Some spend a small fortune on Halloween decorations and costumes, going out for dinner often, movies, junk food, video games, beer, wine, pop, vices…. oh yes, all the random things we first world people throw our money at and then say we can’t afford something else that is priced by its preciousness, artisan quality and depth of experience and value. Why is that?
We have been lulled into thinking we deserve things cheap, not realizing what a violent notion that can be. Are we not seeing how much money we easily throw at things of less quality or lasting value, without so much as a flinch, let alone a gasp?

For me, my work, whether it is writing, art or reiki or something else  – it is about the healing, the love, the presence, the ideal, the vision, the passion, the dream, the need to do the work! I just need to be who and what I am and to do my work.

We have been lulled into thinking that we deserve things cheap, not realizing what a violent notion that can be.

When my quilting friend first told me she was selling her quilts online for the first time, I quickly looked at the link. I saw one that I instantly fell in love with and bought it then and there. I didn’t want anyone else to get the gorgeous lotus quilt! It was a quick and true gut feeling. It was meant for me. And, I was her first customer!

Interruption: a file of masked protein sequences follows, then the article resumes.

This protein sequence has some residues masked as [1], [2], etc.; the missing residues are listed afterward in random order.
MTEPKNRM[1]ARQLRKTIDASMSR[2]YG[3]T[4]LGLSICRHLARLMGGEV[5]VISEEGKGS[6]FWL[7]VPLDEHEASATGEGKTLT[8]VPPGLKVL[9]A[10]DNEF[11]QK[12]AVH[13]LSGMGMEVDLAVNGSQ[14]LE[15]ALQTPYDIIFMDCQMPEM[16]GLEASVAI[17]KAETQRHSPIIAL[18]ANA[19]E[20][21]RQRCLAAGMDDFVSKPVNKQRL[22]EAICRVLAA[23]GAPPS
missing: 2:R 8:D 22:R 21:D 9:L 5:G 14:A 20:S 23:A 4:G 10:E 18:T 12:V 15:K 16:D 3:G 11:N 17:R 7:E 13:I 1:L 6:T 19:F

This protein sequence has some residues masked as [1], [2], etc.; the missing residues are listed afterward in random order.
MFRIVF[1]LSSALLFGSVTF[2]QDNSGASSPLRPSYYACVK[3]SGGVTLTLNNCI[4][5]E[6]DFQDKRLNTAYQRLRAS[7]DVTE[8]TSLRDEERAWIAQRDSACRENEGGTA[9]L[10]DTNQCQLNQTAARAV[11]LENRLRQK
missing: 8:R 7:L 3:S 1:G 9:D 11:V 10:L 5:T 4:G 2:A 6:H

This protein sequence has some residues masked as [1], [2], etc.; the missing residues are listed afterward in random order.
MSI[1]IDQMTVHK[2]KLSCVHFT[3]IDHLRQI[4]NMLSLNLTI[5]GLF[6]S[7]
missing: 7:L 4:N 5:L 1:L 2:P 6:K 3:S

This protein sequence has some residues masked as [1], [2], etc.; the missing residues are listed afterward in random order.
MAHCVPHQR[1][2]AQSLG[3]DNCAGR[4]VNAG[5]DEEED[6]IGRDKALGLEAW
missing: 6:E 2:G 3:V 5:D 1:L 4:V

When I got it, my daughter asked how much it was. I told her and she raised her eyebrows exclaiming that was a lot for a small blanket. I then held it out from end to end and said to her, “If this were a painting of this size that I had painted, I would charge more than $150 for it! It is an original irreplaceable work, hand sewed. She put the same, if not more, time into it as I would for a painting.” My daughter exclaimed, “Oh! I never thought about it like that!” She caught on pretty quickly. We didn’t even have to discuss the cost of buying designer materials in addition to 8+ hours of creating the quilt and how much per hour that would amount to after the time and expenses are figured in.

My cat Abigail sitting against the lotus quilt.
My cat Abigail sitting against the lotus quilt.

I don’t know that I could necessarily afford the $150 for the quilt, but it was something deeper that I had to act on and choose. It was a choice filled with trust and a sense of abundance. I recognized the beauty, meaning and value; it spoke to me. In valuing it and buying it, I was doing the same for myself as an artist/writer – self-employed person. It felt good and right. It created great joy for both of us. And I get to be kept warm by a gorgeous meaningful lotus quilt, made by a friend and fellow artist, each time I am at home and need it.

What are we worth?
What is your price?
What is your choice?

I love what artist Kiki Smith has to say. This is how I am going forward:

Just do your work. And if the world needs your work it will come and get you. And if it doesn’t, do your work anyway. You can have fantasies about having control over the world, but I know I can barely control my kitchen sink. That is the grace I’m given. Because when one can control things, one is limited to one’s own vision.   -Kiki Smith

Chandra Sherin 2014 ©

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4 thoughts on “What Is It Worth?

  1. Thought of this post today as I just got told my rate is “a little steep.” Ouch. I held my ground, though, because I’d feel pretty crappy doing the work for less money.

  2. Hi Beth, yeah, that can sting a little. That is what it comes to, though, is knowing how much goes into it and what is needed to get by and, hopefully, to thrive. I appreciate hearing about your experience and love your blogging courage. In solidarity and friendship, Chandra